Marijuana—Not Just for College Kids

Legalization of recreational marijuana

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By AARON PARRETT

On November 3rd, Montanans voted by an overwhelming majority to legalize marijuana for recreational purposes. Nearly 57 percent of Montana voters approved the legalization initiatives.

The results were only mildly surprising, since in 2004, Montanans voted 62 percent to legalize marijuana for medical purposes. However, the people’s preference was stymied for by the Republican-led legislature in a case that went to the Montana Supreme Court, where the current card-holder system was solidified.

Senior Use

What does this have to do with seniors? According to the Department of Health and Human Services in Montana (DPHHS), the breakdown of medical marijuana cardholders by age might surprise most readers: 42 percent of all cardholders are over 51.

The figures by generation are even more surprising: 17 percent of cardholders are between 61 and 70, and 6 percent are older than 80. About 65 percent of card holders are 40 years or older, which means that “kids” between the age of 18 and 39 only account for 35 percent of card holders.

Given the higher likelihood that seniors would have medical conditions for which marijuana is often legally prescribed by a medical professional, it shouldn’t be surprising that seniors account for such a high number among card holders.

Both the cannabinoids (CBD) and Tetrahydrocannabinol (THC) present in marijuana are considered medicinal, though only the latter chemical is associated with the famous “high” that recreational users often seek. In fact, CBDs are already legal for anyone over 21 without a medical card.

A Viable Option for Pain Management

Conditions that marijuana can be used to treat, according to providers, include anxiety, multiple sclerosis, post traumatic stress disorder, and glaucoma, to name a few. A complete list of accepted conditions can be found at the DPHHS website.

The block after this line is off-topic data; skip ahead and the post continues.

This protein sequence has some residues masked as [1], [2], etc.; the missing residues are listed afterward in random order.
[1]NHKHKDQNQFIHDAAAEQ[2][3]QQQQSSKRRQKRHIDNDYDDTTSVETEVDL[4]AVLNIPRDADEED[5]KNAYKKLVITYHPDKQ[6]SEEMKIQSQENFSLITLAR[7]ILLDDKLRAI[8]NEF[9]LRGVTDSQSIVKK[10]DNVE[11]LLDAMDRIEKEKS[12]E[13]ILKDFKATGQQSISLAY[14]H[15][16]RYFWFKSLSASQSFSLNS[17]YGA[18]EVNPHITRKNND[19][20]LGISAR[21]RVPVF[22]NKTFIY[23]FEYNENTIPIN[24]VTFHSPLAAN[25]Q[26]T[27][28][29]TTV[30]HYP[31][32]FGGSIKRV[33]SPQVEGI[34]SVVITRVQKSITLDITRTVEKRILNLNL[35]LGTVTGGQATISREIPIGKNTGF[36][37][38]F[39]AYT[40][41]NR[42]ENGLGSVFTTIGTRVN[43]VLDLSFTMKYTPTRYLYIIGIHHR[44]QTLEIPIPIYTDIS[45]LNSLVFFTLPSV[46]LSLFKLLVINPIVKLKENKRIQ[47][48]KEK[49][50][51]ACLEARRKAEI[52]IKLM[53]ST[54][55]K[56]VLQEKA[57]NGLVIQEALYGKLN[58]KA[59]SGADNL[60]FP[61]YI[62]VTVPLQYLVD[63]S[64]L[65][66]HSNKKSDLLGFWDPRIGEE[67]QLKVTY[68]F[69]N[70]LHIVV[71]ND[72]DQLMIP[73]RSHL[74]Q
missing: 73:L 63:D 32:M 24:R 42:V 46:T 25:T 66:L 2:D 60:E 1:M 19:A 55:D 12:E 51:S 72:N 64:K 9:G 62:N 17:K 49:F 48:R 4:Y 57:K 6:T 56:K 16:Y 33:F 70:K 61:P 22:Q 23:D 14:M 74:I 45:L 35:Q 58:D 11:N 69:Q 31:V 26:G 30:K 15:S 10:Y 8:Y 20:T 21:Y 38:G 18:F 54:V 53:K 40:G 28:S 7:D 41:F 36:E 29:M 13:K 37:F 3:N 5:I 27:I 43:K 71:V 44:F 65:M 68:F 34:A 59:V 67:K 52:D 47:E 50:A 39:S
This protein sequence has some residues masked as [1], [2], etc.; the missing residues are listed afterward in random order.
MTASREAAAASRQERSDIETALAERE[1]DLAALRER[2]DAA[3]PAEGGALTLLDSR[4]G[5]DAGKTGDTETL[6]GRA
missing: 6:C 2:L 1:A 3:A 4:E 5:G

Russ Ingman, owner of Montana Kush, confirmed a high percentage of seniors seeking medical marijuana. “We’ve seen a strong trend with cannabis use in people over 50,” he said. “Honestly, my estimate would be that it’s 50-50, seniors and younger people.” He noted seniors tend to be hesitant at first.

“With older folks, there is more of a stigma for first-time users. But we encounter lots of people at their wit’s end—they’ve tried everything else. We are often a last resort, and while they may be apprehensive at first, it sways their opinion very quickly. Then word spreads, and people recognize it is an effective, viable option for a host of conditions.”

Among the most common afflictions seniors seek help for with cannabis is relief from chronic pain.

Ingman stated that a large number of people visiting Montana Kush are military veterans—even Vietnam and Korean war veterans.

“Some of these guys are in their 80s, and they can’t get a good night’s sleep because of chronic pain,” he said.

Ingman also said a large percentage of his clientele tend to be older people from rural parts of the state.

“We have people coming in from the small towns—Shelby, Stanford, Geraldine—places along the highline who seek us out because we tailor our product to specifically medical application.”

Reducing the Stigma

Kate Cholewa, who worked on the medical marijuana initiative and program, said marijuana providers like serving senior populations for several reasons.

“Chief among them is that it reduces the stigma associated with what was for decades a drug of choice for youth, especially college students,” she said.

Cholewa also stated that, while the bright side of legalizing pot for recreational purposes is that it further reduces the stigma, the downside is that the current personality of legalization will change.

“One of the drawbacks is that you lose those providers who do aim at the [senior] demographic,” Cholewa said. “You have the rock ‘n’ roll version versus the therapeutic version [of legalization].”

Ingman agreed, but said the legalization of recreational marijuana will only enhance their business and confirm the medical niche market.

“We stand to make a lot of money,” Ingram said, “but our operation really is about helping people who are seeking medical relief.” He also noted the cost of medical marijuana will likely remain much lower.

“The initiatives that passed called for a 20-percent tax on recreational product, whereas medical gets taxed at 4 percent.”

Recreational marijuana is still not a “legalized” category of drug. Even though the initiatives have passed, the legislature will have to create the laws governing its implementation, and that will involve much lobbying and discussion on Helena’s Capitol Hill. Nevertheless, the legalization of recreational marijuana is certain to further reduce the stigma attached to marijuana as a medical option, and Montana’s cannabis providers are well-positioned to enhance their reach. MSN

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